History Wars World War II

Charlie and the Chocolate Factory’s author was a real-life James Bond

Alec Emmert Avatar
Roald Dahl's leather flying helmet which is equipped with communication cables and oxygen mask. Dahl was an RAF fighter pilot in the Second World War. This item is on display in the Roald Dahl Museum and Story Centre in Great Missenden, Buckinghamshire. (Public domain)

Most think of Roald Dahl as the author of beloved children’s books such as Charlie and the Chocolate Factory, James and the Giant Peach and Matilda. However, before he began writing, he was a both a Royal Air Force fighter pilot and a British spy who was known for his affairs with some of the biggest celebrities of the day.

Portrait of Roald Dahl. (Public domain)

Dahl was born to Norwegian parents in Wales on September 13, 1916, and sent to boarding school at an early age. The school’s austere atmosphere and physical punishments he experienced inspired some of his stories, including Matilda. After graduation in 1934, he headed to Dar Es Salaam, Tanzania, to work for the Shell Petroleum Company. He joined the Royal Air Force at the outset of World War II and completed his flight training at a Royal Air Force base in Iraq. He then deployed to Libya to fight Italian forces in North Africa. Shortly thereafter, he fractured his skull during a crash landing and spent six months recovering in an Egyptian hospital. He returned to the cockpit to take part in the Battle of Athens, where he flew missions out of Haifa, Israel. However, he began experiencing debilitating headaches due to his crash and was deemed unfit for flight duty. Even though his flying days were through, Dahl’s World War II service was far from over.

An engaging conversationalist who stood an imposing six-foot-six, Dahl was recruited to serve as an agent in the British intelligence service in Washington, D.C., whose mission was to gain greater American support for the British war effort. By day, he put his creativity to work by producing propaganda. By night, he immersed himself in Washington’s cocktail party scene and soon began relationships with several notable women, including Congresswoman Clare Booth Luce, heiress Millicent Rogers, and actress Anabella. Dahl even worked his way into President Roosevelt’s inner circle, playing poker with Harry Truman and spending weekends at the President’s Hyde Park Estate. In addition to making Britain’s case to these influential elites, he also reported the latest gossip he heard back to London.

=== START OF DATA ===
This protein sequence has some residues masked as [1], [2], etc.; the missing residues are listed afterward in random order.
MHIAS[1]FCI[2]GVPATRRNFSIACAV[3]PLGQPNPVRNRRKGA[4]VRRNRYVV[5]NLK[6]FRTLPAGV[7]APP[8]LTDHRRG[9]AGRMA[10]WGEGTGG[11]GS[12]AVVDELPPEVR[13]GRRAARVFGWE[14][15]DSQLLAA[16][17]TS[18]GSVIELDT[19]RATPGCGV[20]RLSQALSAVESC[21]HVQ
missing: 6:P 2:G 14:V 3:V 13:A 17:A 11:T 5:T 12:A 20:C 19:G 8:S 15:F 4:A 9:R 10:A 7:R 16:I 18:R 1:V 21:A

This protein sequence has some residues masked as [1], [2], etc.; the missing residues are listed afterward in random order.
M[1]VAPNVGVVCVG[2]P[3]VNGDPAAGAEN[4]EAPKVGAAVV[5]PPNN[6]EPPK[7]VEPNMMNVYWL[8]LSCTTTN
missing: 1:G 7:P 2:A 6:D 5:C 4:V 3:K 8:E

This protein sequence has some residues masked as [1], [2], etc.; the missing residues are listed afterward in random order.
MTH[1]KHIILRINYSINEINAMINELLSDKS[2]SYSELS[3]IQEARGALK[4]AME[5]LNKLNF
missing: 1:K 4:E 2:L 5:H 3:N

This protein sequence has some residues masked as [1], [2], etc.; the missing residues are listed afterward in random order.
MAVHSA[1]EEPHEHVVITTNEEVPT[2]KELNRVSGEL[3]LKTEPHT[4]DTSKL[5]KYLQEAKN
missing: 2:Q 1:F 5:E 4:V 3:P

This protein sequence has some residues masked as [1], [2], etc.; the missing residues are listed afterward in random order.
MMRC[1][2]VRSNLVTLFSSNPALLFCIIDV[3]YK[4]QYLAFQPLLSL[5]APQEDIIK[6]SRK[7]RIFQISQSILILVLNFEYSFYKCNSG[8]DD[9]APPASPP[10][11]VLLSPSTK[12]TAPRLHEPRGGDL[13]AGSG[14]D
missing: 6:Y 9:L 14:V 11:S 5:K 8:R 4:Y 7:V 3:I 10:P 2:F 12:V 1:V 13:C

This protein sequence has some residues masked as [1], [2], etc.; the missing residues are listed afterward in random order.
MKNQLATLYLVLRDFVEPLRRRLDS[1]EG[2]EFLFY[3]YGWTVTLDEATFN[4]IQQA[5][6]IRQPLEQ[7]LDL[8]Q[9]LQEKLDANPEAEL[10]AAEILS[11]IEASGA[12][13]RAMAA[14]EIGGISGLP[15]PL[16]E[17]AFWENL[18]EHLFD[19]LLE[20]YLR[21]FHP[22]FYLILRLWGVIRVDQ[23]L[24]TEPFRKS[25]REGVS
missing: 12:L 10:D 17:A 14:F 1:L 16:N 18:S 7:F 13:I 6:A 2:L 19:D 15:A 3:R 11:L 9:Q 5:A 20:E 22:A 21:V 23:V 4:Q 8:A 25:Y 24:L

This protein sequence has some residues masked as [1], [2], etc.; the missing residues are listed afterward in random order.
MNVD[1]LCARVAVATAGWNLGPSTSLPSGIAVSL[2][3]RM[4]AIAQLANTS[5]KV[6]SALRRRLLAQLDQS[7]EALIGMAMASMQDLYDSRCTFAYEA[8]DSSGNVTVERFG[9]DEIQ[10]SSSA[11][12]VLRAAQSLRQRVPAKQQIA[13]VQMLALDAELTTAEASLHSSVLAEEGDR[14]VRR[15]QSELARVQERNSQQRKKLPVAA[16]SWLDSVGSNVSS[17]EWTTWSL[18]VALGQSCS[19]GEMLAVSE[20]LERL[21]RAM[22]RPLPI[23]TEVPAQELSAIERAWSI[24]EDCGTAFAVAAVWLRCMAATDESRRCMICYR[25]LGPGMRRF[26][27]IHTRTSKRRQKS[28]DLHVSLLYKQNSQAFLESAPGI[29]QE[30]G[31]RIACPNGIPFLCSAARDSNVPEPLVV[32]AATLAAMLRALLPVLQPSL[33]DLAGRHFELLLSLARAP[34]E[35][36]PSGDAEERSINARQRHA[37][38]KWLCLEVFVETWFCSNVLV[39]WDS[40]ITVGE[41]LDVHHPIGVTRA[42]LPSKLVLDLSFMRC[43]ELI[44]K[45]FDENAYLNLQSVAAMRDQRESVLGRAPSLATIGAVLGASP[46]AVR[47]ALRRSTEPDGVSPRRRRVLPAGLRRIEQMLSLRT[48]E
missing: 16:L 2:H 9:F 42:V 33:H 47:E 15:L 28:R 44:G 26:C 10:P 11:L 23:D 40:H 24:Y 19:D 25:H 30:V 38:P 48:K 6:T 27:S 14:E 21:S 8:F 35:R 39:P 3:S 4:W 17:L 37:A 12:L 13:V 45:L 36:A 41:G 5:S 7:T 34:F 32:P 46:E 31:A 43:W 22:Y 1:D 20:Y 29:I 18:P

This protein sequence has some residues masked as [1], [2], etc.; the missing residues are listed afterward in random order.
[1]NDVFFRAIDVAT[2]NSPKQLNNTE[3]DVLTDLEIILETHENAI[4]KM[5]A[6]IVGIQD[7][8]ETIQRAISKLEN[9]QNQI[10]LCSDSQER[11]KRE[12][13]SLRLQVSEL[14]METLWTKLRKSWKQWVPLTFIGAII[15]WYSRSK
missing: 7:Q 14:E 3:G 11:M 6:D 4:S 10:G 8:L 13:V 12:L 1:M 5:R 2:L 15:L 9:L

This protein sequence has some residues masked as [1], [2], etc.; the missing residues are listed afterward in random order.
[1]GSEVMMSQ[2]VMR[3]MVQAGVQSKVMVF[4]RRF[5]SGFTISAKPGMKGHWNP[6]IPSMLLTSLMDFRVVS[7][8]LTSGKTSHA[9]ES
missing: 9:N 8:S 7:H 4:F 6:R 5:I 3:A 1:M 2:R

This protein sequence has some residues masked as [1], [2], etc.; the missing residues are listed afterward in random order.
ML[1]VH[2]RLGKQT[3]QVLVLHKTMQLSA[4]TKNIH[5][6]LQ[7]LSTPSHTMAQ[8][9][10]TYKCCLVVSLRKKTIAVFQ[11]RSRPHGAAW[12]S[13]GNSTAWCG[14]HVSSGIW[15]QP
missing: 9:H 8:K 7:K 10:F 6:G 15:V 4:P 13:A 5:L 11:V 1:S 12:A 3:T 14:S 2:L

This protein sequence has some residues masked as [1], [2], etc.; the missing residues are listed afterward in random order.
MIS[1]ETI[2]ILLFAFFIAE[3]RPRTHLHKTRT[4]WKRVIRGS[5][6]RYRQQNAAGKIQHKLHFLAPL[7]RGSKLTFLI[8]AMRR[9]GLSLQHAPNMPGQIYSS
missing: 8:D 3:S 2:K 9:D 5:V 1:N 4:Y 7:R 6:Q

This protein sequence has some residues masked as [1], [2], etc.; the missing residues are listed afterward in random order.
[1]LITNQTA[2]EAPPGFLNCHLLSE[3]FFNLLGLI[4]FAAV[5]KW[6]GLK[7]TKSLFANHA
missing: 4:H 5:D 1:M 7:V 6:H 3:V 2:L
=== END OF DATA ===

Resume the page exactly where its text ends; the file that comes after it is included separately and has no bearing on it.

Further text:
Sean Connery shooting the James Bond movie “Diamonds are Forever” in Amsterdam, the Netherlands. (Wikimedia Commons)

Dahl met several writers through his intelligence work who were instrumental in his development, including C.S. Forester and James Bond creator Ian Fleming. He even arranged for Earnest Hemingway’s trip to London and served as the legendary author’s minder before D-Day. Dahl published his first children’s book, The Gremlins in 1943,  drawing inspiration from mythical creatures RAF pilots would blame for mishaps. Dahl turned his focus to writing full-time following the war. His titles include Charlie and the Chocolate Factory, Matilda, James and the Giant Peach, The Witches, The Fantastic Mr. Fox and The BFG, which are some of the most popular children’s books of the twentieth century. Dahl also wrote the scripts for Alfred Hitchcock Presents, science fiction shows, and even the screenplay for the James Bond movie You Only Live Twice.

He married twice, first to actress Patricia Neal, then to set designer Felicity d’Abreu who was with him when he passed away due to a rare form of blood cancer in 1990. However, his books and the films they inspired have lived on long past his death and will continue to amuse new